Unpaid fines in JP courts add up to almost $1.5 million
County contracts with collection firm to bring in the bucks
Kerry Craig | News-Telegram Assistant Editor

March 29, 2006 -- Unpaid fines in Hopkins County's two justice of the peace courts add up to close to $1.5 million, and the county wants to collect what is owed.

Property taxes make up the bulk of anticipated revenues for county government. But along with those tax dollars, the county also receives revenue from fees charged and from fines levied in the court system.

Commissioners are taking a more positive step in collecting unpaid fines through an agreement with Graves Humphries Stahl, Ltd., according to Hopkins County Judge Cletis Millsap.

"Any time that a fine is not paid, justice has not been served," he said. "We realize that part of our budgetary process are the fines and fees that haven't come in."

Justices of the Peace  Yvonne King and Ronny Glossup recently reported the total unpaid fines in their courts. In Judge Glossup's Precinct 2 court, unpaid fines total more than $1 million. Judge Yvonne King said Tuesday that she has more than $428,000 outstanding.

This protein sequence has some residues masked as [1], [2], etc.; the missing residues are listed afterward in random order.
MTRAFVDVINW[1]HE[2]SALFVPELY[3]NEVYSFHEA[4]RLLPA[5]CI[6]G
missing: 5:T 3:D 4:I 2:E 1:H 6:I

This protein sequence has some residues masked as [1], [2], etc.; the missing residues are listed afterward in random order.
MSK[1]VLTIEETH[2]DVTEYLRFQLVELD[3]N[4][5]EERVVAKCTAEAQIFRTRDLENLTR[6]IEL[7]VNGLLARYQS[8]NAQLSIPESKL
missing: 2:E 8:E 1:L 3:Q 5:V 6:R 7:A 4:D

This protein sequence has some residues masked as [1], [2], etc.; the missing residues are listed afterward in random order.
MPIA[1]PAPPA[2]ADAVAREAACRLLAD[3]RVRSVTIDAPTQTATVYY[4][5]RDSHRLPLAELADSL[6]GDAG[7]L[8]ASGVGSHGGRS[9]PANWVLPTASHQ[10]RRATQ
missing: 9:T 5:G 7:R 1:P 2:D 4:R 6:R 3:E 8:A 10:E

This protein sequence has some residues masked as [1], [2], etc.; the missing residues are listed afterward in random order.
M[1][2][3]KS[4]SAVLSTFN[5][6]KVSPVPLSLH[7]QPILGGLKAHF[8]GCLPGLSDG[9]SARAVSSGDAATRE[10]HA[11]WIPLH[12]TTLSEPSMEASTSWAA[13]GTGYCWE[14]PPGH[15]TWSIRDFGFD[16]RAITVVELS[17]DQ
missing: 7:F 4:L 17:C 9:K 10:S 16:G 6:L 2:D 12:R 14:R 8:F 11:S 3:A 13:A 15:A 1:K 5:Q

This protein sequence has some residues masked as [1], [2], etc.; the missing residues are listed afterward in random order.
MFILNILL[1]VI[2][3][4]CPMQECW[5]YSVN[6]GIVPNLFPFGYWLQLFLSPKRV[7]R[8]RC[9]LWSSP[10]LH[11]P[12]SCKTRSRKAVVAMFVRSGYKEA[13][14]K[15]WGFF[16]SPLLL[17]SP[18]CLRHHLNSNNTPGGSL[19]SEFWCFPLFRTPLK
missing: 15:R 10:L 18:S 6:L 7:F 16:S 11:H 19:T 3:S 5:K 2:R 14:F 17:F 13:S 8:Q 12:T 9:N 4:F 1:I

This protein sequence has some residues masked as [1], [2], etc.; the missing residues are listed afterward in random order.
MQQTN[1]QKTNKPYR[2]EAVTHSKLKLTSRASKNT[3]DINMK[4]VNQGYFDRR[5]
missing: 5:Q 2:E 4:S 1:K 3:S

"We want to look at enhancing our revenues by going after this money," Millsap said. "It's there on the table waiting. We have to have somebody to help us collect it."

That is where the contract with GHS comes in. 

The collection firm will notify people owing fines of steps that will be taken to collect the money.

The collection agency will pursue fines that have gone unpaid more than 60 days. All amounts collected by the firm will be turned over to the county upon collection. An additional 30 percent will be added to the total amount of the fine to pay for the collection efforts.

GHS will have computerized access to the information necessary to collect the fines and fees that are subject to the agreement.  The first step by the collection agency will be to send out courtesy notices before an arrest warrant is issued.

"They are going to send out a courtesy notice within two weeks," Glossup said. "They are going to use my letterhead."

Glossup said the collection agency has been effective in neighboring counties, including Hunt County, and that he and Judge King will work with county commissioners to collect all outstanding fines owed to the county. King said the agreement will help the two justice courts fulfill their statutory requirements, as well as add much-needed revenue to the county's coffers.

"Judge Glossup and I want to [use] every avenue that we have to collect outstanding fines according to law and still be fair to the citizens," King said. 

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